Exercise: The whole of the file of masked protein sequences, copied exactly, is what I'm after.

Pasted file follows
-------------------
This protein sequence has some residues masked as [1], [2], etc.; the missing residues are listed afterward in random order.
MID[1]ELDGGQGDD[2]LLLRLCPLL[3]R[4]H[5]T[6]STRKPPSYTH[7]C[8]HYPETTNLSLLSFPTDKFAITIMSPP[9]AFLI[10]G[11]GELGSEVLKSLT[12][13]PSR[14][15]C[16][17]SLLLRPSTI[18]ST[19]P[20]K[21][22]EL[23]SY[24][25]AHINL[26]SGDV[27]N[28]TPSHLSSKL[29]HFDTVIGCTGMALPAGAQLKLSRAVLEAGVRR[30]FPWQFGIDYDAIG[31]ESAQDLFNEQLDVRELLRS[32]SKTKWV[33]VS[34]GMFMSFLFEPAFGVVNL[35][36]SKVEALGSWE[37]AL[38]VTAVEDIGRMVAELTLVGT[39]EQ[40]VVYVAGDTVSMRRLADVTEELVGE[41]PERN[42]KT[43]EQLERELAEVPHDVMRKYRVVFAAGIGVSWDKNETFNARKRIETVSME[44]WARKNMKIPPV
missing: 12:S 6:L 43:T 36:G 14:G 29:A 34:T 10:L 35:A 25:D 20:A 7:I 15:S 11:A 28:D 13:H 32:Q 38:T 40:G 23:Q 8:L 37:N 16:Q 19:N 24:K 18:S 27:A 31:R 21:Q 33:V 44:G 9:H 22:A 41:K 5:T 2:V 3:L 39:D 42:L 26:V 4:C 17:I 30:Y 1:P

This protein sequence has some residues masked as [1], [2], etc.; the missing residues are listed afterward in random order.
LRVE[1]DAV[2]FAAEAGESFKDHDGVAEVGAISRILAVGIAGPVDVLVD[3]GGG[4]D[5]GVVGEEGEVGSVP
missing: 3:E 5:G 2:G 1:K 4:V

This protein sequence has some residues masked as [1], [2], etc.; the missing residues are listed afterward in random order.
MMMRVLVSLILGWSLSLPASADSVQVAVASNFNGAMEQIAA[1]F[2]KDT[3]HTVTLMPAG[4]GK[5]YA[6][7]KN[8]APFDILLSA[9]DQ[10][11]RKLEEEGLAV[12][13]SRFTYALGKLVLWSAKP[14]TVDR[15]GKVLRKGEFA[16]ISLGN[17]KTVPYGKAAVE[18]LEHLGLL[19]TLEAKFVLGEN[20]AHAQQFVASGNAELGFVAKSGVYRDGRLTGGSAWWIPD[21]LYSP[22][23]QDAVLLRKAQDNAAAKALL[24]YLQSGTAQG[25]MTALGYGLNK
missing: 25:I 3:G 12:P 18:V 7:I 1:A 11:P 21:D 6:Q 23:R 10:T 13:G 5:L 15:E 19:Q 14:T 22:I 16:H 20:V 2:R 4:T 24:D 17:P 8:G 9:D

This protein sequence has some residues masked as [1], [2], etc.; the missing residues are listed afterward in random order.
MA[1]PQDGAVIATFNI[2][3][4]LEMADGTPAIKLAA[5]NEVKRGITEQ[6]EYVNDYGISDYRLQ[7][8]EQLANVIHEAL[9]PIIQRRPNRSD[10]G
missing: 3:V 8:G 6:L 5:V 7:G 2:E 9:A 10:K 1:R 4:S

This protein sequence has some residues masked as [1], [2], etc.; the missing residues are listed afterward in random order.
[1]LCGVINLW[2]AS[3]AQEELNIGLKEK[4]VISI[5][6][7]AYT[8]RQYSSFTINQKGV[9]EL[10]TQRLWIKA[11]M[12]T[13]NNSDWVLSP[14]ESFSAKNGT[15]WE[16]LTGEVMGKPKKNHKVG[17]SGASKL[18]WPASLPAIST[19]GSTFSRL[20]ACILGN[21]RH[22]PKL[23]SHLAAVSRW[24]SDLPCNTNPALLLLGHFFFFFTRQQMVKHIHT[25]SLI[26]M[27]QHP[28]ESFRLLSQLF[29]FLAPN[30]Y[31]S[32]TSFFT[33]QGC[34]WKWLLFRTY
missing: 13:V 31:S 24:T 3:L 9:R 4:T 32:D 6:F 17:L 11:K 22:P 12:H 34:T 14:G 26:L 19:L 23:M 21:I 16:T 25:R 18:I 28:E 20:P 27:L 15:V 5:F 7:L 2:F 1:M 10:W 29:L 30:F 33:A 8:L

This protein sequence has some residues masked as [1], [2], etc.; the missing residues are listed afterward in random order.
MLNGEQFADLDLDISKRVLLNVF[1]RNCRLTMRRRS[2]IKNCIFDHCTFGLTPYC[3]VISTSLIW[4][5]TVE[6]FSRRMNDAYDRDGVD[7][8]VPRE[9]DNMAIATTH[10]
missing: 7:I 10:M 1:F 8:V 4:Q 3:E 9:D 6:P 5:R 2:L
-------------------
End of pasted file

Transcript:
This protein sequence has some residues masked as [1], [2], etc.; the missing residues are listed afterward in random order.
MID[1]ELDGGQGDD[2]LLLRLCPLL[3]R[4]H[5]T[6]STRKPPSYTH[7]C[8]HYPETTNLSLLSFPTDKFAITIMSPP[9]AFLI[10]G[11]GELGSEVLKSLT[12][13]PSR[14][15]C[16][17]SLLLRPSTI[18]ST[19]P[20]K[21][22]EL[23]SY[24][25]AHINL[26]SGDV[27]N[28]TPSHLSSKL[29]HFDTVIGCTGMALPAGAQLKLSRAVLEAGVRR[30]FPWQFGIDYDAIG[31]ESAQDLFNEQLDVRELLRS[32]SKTKWV[33]VS[34]GMFMSFLFEPAFGVVNL[35][36]SKVEALGSWE[37]AL[38]VTAVEDIGRMVAELTLVGT[39]EQ[40]VVYVAGDTVSMRRLADVTEELVGE[41]PERN[42]KT[43]EQLERELAEVPHDVMRKYRVVFAAGIGVSWDKNETFNARKRIETVSME[44]WARKNMKIPPV
missing: 12:S 6:L 43:T 36:G 14:G 29:A 34:T 10:L 35:A 25:D 20:A 7:I 15:S 11:A 28:D 13:H 32:Q 38:T 40:G 23:Q 8:L 37:N 16:Q 19:N 24:K 18:S 27:A 31:R 21:Q 33:V 44:G 9:H 22:A 41:K 5:T 2:V 3:L 39:D 42:L 26:V 4:C 17:I 30:Y 1:P

This protein sequence has some residues masked as [1], [2], etc.; the missing residues are listed afterward in random order.
LRVE[1]DAV[2]FAAEAGESFKDHDGVAEVGAISRILAVGIAGPVDVLVD[3]GGG[4]D[5]GVVGEEGEVGSVP
missing: 3:E 5:G 2:G 1:K 4:V

This protein sequence has some residues masked as [1], [2], etc.; the missing residues are listed afterward in random order.
MMMRVLVSLILGWSLSLPASADSVQVAVASNFNGAMEQIAA[1]F[2]KDT[3]HTVTLMPAG[4]GK[5]YA[6][7]KN[8]APFDILLSA[9]DQ[10][11]RKLEEEGLAV[12][13]SRFTYALGKLVLWSAKP[14]TVDR[15]GKVLRKGEFA[16]ISLGN[17]KTVPYGKAAVE[18]LEHLGLL[19]TLEAKFVLGEN[20]AHAQQFVASGNAELGFVAKSGVYRDGRLTGGSAWWIPD[21]LYSP[22][23]QDAVLLRKAQDNAAAKALL[24]YLQSGTAQG[25]MTALGYGLNK
missing: 25:I 3:G 12:P 18:V 7:I 1:A 11:P 21:D 6:Q 23:R 10:T 13:G 5:L 15:E 19:Q 14:T 22:I 16:H 20:V 2:R 4:T 24:D 17:P 8:G 9:D

This protein sequence has some residues masked as [1], [2], etc.; the missing residues are listed afterward in random order.
MA[1]PQDGAVIATFNI[2][3][4]LEMADGTPAIKLAA[5]NEVKRGITEQ[6]EYVNDYGISDYRLQ[7][8]EQLANVIHEAL[9]PIIQRRPNRSD[10]G
missing: 3:V 8:G 6:L 5:V 7:G 2:E 9:A 10:K 1:R 4:S

This protein sequence has some residues masked as [1], [2], etc.; the missing residues are listed afterward in random order.
[1]LCGVINLW[2]AS[3]AQEELNIGLKEK[4]VISI[5][6][7]AYT[8]RQYSSFTINQKGV[9]EL[10]TQRLWIKA[11]M[12]T[13]NNSDWVLSP[14]ESFSAKNGT[15]WE[16]LTGEVMGKPKKNHKVG[17]SGASKL[18]WPASLPAIST[19]GSTFSRL[20]ACILGN[21]RH[22]PKL[23]SHLAAVSRW[24]SDLPCNTNPALLLLGHFFFFFTRQQMVKHIHT[25]SLI[26]M[27]QHP[28]ESFRLLSQLF[29]FLAPN[30]Y[31]S[32]TSFFT[33]QGC[34]WKWLLFRTY
missing: 13:V 31:S 24:T 3:L 9:R 4:T 32:D 6:F 17:L 11:K 22:P 12:H 34:T 14:G 26:L 19:L 23:M 21:I 16:T 25:R 18:I 28:E 20:P 27:L 15:V 5:F 7:L 2:F 1:M 10:W 29:L 30:F 33:A 8:L

This protein sequence has some residues masked as [1], [2], etc.; the missing residues are listed afterward in random order.
MLNGEQFADLDLDISKRVLLNVF[1]RNCRLTMRRRS[2]IKNCIFDHCTFGLTPYC[3]VISTSLIW[4][5]TVE[6]FSRRMNDAYDRDGVD[7][8]VPRE[9]DNMAIATTH[10]
missing: 7:I 10:M 1:F 8:V 4:Q 3:E 9:D 6:P 5:R 2:L